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Found 10 records similar to Guidelines for Canadian Drinking Water Quality: Guideline Technical Document – Dichlorobenzenes

Provincial

Operability for the Cranbrook TSA (dcbop2003)

Last Updated: Dec. 10, 2020
Date Published: Oct. 12, 2011
Organization: Government of British Columbia
Formats: HTML
Keywords:  Cranbrook Forest District, DCB, DRM, Kootenay Region, Nelson, Rocky Mountain Forest District, Government information
Federal

1,4-Dioxane is a synthetic chemical that is not found naturally in the environment. It is produced in Canada and imported from other countries, primarily to be used as an industrial and commercial solvent. It can also be present as a contaminant in cosmetics, food additives, and food packaging materials, or on food crops treated with pesticides containing 1,4-dioxane. Its release to the environment is mainly from chemical waste disposal practices, leaks from landfills, or wastewater discharges.

Last Updated: Nov. 30, 2021
Date Published: Feb. 17, 2021
Organization: Health Canada
Formats: HTML
Keywords:  Canadian, drinking-water quality, technical document, Dioxane, water containing, Dioxane, maximum, acceptable concentration, health risks
Federal

The maximum acceptable concentration (MAC) for chlorite in drinking water is 1 mg/L. The MAC for chlorate in drinking water is 1 mg/L. A guideline for chlorine dioxide is not required because of its rapid reduction to chlorite in drinking water. Utilities should make every effort to meet the guidelines, however, any method of control employed must not compromise the effectiveness of water disinfection.

Last Updated: Nov. 30, 2021
Date Published: Jan. 22, 2017
Organization: Health Canada
Formats: HTML
Keywords:  Canadian drinking-water quality, technical document, chlorite, chlorite in drinking-water, chlorate, chlorate in drinking-water, maximum acceptable concentration, health risks
Federal

Mercury is a toxic element and serves no beneficial physiological function in man; a maximum acceptable concentration of 0.001 mg/L (1 µg/L) in drinking water has therefore been established.

Last Updated: Nov. 30, 2021
Date Published: Dec. 29, 2016
Organization: Health Canada
Formats: HTML
Keywords:  Canadian drinking-water quality, technical document, mercury, mercury in drinking-water, maximum acceptable concentration, health risks
Federal

Low levels of fluoride occur naturally in most sources of drinking water in Canada. Fluoride can occur naturally in surface waters from the deposition of particulates from the atmosphere and the weathering of fluoride-containing rocks and soils, and in groundwater from leaching from rock formations. The maximum acceptable concentration (MAC) for fluoride in drinking water is 1.5 mg/L.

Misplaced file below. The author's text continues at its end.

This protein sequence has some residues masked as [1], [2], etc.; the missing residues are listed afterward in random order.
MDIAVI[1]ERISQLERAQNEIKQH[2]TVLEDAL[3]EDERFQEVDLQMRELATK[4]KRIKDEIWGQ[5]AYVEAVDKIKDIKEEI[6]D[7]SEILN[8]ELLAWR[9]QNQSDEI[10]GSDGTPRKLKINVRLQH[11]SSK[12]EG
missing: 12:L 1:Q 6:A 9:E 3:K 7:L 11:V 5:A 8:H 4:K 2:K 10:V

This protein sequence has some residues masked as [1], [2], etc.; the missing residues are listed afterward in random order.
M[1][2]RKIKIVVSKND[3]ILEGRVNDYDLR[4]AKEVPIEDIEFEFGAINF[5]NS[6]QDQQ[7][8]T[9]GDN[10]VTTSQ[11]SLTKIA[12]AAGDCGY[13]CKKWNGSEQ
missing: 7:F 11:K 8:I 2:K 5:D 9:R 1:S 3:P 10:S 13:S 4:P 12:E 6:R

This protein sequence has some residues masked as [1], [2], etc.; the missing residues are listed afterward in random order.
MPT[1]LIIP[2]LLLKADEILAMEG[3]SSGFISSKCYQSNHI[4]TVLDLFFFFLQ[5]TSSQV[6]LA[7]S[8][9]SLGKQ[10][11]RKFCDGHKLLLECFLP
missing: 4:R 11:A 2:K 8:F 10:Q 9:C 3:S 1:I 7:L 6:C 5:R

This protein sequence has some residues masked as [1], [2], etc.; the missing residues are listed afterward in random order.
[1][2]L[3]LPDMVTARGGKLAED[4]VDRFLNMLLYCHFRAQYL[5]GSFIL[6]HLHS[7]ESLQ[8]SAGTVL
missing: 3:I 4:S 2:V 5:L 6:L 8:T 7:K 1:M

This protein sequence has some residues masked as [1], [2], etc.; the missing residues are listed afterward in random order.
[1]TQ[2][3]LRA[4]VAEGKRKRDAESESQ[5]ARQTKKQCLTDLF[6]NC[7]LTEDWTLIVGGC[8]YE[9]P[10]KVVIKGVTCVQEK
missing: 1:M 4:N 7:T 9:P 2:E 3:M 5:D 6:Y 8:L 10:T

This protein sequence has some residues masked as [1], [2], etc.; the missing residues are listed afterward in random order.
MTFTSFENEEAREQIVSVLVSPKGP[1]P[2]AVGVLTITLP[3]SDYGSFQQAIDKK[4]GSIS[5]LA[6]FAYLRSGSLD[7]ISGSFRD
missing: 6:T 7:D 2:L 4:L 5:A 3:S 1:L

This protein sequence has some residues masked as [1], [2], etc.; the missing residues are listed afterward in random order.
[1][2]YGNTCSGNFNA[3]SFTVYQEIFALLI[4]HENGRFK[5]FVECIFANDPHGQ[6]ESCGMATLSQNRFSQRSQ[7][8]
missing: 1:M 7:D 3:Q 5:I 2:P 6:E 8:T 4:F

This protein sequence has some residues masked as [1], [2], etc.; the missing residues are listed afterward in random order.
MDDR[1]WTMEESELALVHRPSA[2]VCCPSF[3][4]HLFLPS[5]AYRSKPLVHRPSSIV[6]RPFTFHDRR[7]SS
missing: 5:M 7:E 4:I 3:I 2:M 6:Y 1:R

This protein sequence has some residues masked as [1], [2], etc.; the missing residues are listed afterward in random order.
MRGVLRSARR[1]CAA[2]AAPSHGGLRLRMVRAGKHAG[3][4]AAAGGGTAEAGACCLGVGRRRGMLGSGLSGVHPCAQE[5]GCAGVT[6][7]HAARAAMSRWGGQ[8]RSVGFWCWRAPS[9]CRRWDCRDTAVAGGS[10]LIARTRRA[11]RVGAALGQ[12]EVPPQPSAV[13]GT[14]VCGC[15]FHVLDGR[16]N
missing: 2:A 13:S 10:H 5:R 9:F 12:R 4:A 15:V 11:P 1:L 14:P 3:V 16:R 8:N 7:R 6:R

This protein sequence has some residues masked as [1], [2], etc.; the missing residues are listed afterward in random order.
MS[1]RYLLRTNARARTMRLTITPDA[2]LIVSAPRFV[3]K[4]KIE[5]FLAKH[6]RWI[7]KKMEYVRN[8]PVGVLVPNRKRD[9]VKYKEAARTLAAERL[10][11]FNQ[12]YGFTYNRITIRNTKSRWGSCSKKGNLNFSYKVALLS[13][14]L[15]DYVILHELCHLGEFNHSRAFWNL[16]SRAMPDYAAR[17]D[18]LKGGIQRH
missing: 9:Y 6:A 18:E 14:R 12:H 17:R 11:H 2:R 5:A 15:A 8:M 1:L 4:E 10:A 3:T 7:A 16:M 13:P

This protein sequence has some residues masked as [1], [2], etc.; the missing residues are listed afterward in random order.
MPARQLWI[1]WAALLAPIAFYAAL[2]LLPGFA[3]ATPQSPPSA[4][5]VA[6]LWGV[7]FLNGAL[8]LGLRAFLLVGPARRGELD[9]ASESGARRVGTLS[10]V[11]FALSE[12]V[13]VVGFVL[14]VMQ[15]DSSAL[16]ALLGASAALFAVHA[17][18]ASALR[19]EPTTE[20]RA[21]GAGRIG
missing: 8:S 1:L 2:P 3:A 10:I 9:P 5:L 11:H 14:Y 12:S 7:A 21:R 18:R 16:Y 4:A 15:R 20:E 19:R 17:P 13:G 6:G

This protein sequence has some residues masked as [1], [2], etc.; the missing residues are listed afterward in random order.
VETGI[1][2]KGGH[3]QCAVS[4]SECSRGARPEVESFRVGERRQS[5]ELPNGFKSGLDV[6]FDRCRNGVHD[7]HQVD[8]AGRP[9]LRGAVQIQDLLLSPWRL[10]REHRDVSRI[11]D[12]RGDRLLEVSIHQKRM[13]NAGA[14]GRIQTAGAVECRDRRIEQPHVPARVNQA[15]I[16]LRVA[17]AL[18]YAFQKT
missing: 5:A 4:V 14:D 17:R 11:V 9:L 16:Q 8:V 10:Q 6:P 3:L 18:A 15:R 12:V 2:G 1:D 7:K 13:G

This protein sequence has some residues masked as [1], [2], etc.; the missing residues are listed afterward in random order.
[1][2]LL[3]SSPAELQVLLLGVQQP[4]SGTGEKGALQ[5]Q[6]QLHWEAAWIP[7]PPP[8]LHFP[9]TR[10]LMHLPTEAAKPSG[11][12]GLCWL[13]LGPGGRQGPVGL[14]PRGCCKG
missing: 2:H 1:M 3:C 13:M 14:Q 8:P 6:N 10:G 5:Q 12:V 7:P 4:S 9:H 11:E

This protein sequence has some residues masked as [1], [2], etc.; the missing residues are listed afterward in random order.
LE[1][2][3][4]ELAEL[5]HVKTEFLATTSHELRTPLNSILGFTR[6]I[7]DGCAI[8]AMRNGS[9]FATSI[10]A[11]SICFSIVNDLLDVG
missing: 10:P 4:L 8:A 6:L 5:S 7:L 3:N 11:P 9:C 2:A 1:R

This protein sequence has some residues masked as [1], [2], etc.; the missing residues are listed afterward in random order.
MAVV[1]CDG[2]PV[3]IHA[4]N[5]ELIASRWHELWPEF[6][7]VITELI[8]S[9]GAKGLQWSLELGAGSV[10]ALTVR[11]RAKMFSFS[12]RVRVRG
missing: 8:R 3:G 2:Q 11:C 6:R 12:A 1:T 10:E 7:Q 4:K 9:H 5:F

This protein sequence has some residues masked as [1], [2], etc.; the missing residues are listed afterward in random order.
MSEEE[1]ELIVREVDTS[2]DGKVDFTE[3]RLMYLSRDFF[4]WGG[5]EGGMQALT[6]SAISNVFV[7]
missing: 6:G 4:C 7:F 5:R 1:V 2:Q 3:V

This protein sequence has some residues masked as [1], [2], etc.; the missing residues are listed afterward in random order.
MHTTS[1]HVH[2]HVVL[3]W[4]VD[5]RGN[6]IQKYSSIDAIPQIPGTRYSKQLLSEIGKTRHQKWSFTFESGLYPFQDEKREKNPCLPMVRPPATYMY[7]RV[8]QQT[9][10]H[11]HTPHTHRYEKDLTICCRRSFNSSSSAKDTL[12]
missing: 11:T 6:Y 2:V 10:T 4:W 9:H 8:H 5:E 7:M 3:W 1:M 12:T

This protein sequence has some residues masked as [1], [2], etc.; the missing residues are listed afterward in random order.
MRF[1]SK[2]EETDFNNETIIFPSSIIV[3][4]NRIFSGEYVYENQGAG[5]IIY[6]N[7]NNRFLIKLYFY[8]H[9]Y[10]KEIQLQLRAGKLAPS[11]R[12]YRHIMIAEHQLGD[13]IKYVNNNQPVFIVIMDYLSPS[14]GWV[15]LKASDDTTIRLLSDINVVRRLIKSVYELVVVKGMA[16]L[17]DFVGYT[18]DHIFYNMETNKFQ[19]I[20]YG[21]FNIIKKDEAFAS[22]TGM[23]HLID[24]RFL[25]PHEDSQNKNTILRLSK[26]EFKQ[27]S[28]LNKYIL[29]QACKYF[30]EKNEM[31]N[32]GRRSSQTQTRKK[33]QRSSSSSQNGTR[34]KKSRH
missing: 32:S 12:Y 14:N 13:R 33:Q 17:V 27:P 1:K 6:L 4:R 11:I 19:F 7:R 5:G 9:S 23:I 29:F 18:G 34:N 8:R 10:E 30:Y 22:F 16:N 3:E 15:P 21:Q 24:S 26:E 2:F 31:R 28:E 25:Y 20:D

Last Updated: Nov. 30, 2021
Date Published: Oct. 23, 2016
Organization: Health Canada
Formats: HTML
Keywords:  Canadian drinking-water quality, technical document, fluoride, fluoride in drinking-water, maximum acceptable concentration, health risks
Federal

Although benzene is naturally occurring at low concentrations, its presence in the environment is mostly related to human activities. Gasoline contains low concentrations of benzene (below 1%), and emissions from vehicles are the main source of benzene in the environment. Benzene can be introduced into water by industrial effluents and atmospheric pollution. This Guideline Technical Document reviews and assesses all identified health risks associated with benzene in drinking water.

Last Updated: Nov. 29, 2021
Date Published: Jan. 23, 2017
Organization: Health Canada
Formats: HTML
Keywords:  Canadian drinking-water quality, technical document, benzene, benzene in drinking-water, maximum acceptable concentration, health risks
Federal

Guideline Technical Document - Enteric Viruses equation-1

Last Updated: Nov. 30, 2021
Date Published: May 18, 2017
Organization: Health Canada
Formats: HTML
Keywords:  Canadian drinking-water quality, technical document, enteric viruses, enteric viruses equation-1
Federal

Under the right environmental conditions, microcystins and other cyanobacterial toxins are naturally formed in water in the environment. They are produced and stored in the cells of cyanobacteria, and released when the cells rupture or die. Most scientific studies on cyanobacterial toxins focus on microcystins, which are generally regarded as the most important of the freshwater cyanotoxins. A seasonal maximum acceptable concentration (MAC) of 0.0015 mg/L (1.5 µg/L) is established for total microcystins in drinking water.

Last Updated: Nov. 30, 2021
Date Published: Sep. 7, 2018
Organization: Health Canada
Formats: HTML
Keywords:  Canadian drinking-water quality, technical document, cyanobacterial toxins, cyanobacterial-toxins in drinking-water, microcystins, the freshwater cyanotoxins, maximum acceptable concentration, health risks
Federal

Guideline Technical Document - Enteric Viruses equation-4

Last Updated: Nov. 30, 2021
Date Published: May 18, 2017
Organization: Health Canada
Formats: HTML
Keywords:  Canadian drinking-water quality, technical document, enteric viruses, enteric viruses equation-4
Federal

Nitrate and nitrite are widespread in the environment. They are naturally produced by the oxidation of nitrogen by microorganisms and, to a lesser extent, by lightning. The maximum acceptable concentration (MAC) for nitrate in drinking water is 45 mg/L. This is equivalent to 10 mg/L measured as nitrate-nitrogen.

Last Updated: Nov. 30, 2021
Date Published: Oct. 23, 2016
Organization: Health Canada
Formats: HTML
Keywords:  Canadian drinking-water quality, technical document, nitrate, nitrate in drinking-water, nitrite, nitrite in drinking-water, maximum acceptable concentration, health risks
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